Wat Lan Boon the fish sanctuary

By Eric Lim

Wat Lan Boon is located on the banks of the Prawet Burirom Canal in Lat Krabang district in eastern Bangkok on the outskirts of the city.

The temple is a fish sanctuary that’s popular with visitors.

The Prawet Burirom Canal starts from the Bang Pakong River in Chachoengsao to the east of Bangkok and flows for about 33 km where it joins the Phra Khanong Canal near Sukhumvit Road.

Prawet Burirom Canal

It’s one of the few remaining canals left in a city that used to be famous for canals. What’s more, it’s relatively clean compared to some of the canals in the city centre.

There are many old attractions along this canal like the Hua Takhae Market, the Luang Phaeng Market to the east and further east the Khlong Suan Roi Pi Market that straddles Samut Prakarn and Chachoengsao.

Wat Lan Boon is located on the northern bank of the Prawet Burirom Canal in Soi Lat Krabang 1.

To get there, please see map to Wat Lan Boon

Temples in Bangkok are usually noted for their architecture, large Buddha images, beautiful murals and even legends. But Wat Lan Boon is known for its fish sanctuary in the Prawet Burirom Canal.

An arched bridge over the Prawet Burirom Canal leads to the temple. The Fish Garden is to the right; this is one of the few temples with food vendors housed in permanent pavilions. The vendors are open every day. Visitors dine on tables by the canal and feed the fish later.

Food vendors by the canal

The fish are huge, more than half a metre! Buy a big loaf of bread for 10 baht and watch them surface to feed. There two main types of fishes in the canal:

·         Pla sawai or Pangasius fowleri

·         Pla tae pho or Pangasius larnaudii

Both belong to the family Pangasidae, a species of catfish or shark catfish. These fish have dorsal fins closer to the heads giving them the appearance of a shark. They are fresh water fish found in rivers in South and South-east Asia, like the Mekong.

Take a look at this video to see the shoals of huge fish surfacing in a feeding frenzy.

If the video doesn’t appear, click here to view it

The fish sanctuary is a favourite with families who come here to pray, make merit, have a meal and feed the fish.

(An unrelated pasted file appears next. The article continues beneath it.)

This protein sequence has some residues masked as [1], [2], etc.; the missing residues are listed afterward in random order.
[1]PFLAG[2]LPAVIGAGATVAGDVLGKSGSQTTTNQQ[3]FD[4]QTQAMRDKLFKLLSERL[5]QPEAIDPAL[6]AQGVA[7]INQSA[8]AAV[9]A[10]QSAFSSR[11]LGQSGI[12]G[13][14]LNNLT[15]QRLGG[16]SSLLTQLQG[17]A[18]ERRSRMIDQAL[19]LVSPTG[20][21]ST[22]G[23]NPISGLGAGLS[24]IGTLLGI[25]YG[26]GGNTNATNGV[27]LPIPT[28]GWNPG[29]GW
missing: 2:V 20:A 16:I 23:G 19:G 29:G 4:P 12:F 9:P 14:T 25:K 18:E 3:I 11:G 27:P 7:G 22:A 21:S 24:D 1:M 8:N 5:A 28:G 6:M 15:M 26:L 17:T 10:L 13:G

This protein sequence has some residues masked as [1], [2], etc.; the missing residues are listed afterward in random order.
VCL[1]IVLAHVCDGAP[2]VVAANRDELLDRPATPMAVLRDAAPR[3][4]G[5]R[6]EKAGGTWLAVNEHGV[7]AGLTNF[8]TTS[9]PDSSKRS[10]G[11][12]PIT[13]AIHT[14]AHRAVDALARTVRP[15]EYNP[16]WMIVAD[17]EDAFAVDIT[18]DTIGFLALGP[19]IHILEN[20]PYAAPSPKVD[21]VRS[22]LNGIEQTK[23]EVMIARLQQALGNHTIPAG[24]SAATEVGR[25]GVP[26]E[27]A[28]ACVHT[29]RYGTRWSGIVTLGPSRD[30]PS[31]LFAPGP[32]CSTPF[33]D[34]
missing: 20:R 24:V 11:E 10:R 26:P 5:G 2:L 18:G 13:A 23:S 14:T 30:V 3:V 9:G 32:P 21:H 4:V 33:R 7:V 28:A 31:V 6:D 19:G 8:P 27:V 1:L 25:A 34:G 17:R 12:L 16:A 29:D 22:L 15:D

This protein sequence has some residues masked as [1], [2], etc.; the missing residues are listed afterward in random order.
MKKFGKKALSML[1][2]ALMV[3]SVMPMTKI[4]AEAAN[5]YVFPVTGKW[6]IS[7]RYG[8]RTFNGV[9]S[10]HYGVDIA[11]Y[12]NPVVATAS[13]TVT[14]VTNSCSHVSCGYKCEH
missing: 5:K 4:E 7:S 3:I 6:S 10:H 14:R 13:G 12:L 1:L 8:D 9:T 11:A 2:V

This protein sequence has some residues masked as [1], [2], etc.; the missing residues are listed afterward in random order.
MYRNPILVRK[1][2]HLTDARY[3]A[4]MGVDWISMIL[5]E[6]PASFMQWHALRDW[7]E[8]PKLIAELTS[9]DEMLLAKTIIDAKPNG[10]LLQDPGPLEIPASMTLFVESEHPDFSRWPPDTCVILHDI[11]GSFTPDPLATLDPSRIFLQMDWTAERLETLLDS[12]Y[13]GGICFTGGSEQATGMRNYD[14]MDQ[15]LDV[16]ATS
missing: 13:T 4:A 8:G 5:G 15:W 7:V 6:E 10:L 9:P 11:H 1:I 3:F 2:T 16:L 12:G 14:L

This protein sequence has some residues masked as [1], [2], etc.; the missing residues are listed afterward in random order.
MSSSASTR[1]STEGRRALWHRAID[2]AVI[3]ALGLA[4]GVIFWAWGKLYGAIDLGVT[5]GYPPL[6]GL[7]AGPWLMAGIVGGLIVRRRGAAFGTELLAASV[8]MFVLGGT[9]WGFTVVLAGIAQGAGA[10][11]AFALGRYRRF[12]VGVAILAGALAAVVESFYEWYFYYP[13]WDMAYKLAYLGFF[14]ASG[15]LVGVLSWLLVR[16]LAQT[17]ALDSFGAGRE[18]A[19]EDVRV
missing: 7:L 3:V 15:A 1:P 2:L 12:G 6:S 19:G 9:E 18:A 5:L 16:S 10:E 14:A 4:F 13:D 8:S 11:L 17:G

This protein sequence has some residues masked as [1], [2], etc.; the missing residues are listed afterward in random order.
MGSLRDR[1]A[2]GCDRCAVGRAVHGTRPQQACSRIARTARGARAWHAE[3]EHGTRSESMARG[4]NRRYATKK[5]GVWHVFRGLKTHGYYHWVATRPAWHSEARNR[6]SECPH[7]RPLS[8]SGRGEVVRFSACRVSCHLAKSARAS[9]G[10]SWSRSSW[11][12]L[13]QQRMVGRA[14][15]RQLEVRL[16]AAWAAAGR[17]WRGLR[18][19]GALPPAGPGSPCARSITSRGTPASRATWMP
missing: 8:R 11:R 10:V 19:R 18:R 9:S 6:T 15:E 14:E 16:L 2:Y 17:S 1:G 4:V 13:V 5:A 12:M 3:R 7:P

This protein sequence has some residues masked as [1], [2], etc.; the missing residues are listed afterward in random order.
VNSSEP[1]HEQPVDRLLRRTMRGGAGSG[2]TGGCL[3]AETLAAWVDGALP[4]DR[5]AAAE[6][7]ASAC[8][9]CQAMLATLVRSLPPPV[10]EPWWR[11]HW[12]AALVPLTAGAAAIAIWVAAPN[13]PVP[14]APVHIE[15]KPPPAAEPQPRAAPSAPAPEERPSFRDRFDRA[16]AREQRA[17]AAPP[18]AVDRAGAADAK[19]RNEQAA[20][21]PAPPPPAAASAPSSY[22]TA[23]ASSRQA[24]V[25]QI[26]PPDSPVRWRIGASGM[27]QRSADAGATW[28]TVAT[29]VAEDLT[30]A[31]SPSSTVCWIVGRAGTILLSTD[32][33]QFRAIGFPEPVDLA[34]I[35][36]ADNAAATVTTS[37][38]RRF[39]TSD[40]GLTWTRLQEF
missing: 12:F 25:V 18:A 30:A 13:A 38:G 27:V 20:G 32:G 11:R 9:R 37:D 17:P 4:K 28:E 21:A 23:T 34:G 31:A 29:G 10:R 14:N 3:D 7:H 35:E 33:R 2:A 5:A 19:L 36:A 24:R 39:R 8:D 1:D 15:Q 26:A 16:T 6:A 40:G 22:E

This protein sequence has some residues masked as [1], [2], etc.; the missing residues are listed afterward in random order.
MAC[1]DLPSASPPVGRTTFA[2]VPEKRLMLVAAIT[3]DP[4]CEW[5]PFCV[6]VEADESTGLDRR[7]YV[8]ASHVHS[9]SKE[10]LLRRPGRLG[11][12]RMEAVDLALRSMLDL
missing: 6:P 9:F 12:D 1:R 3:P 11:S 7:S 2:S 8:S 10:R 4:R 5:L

Family outing by the Prawet Burirom

There’s a library housed in the open pavilion along the other end of the canal and also a resting place for visitors.  You can feed the fish at this end as well. The atmosphere here is peaceful. There weren’t very many visitors on a weekday; it’s busier at the weekends.

Library by the canal

There was a prayer session in progress in the late morning during my visit. I took a tour of the temple grounds and these were some of the pretty scenes I encountered along the way.


Fish pond

These colourful murals in the multi-purpose hall caught my eye. On a closer look they depict scenes of Buddha’s life and also the horrors of hell.

Buddha’s life

A state of complete bliss - the Buddha’s death (left)

Makha Bucha Day or Buddhist All Saints Day on full moon of the third lunar month, when 1,250 disciples of Buddha gathered impromptu to hear Buddha’s sermon and to be ordained (centre)

Five ascetics who became the chief disciples of Buddha (right)

Horrors of Hell

Forced to drink fermented wine (left)

Lord of Death (centre)

Life destroyed in Hell (right)

Wat Lan Boon is a community temple with the Wat Lan Boon community living behind the temple, a childcare centre and a school, the Wat Lan Boon School located near the temple.

Like most temples there is a crematorium within the temple grounds and vaults for people to store the ashes of the deceased who are likely to be members of the community.

It’s a very local and non-touristy place, peaceful and pleasant way to spend a quiet morning by the canal feeding the fish or just relaxing.

Relax by the banks

Here’s a satellite map of Wat Lan Boon showing the location of the main attractions.

Or click on this link to view the map

The map below shows the location of the temple on the Prawet Burirom Canal and how to get there.

Map to Wat Lan Boon

Or click on this link to view the map


How to get there

If you are coming from the city, the easiest way to get there is to take the Airport Rail Link to Lat Krabang station, that’s one station away from Suvarnabhumi Airport.

From there take a taxi, tuk tuk or motor cycle to temple in Lat Krabang Soi 1, Soi Sukhumvit 77 (Soi Onnut).

If you are driving, go along Sukhumvit Road and turn into Soi Sukhumvit 77 (Soi Onnut) near the Onnut skytrain station. Keep going till you get to Lat Krabang Soi 1.

Opening times

The temple is open every day from 8 am – 6 pm. Admission is free.

For more Bangkok Temples.

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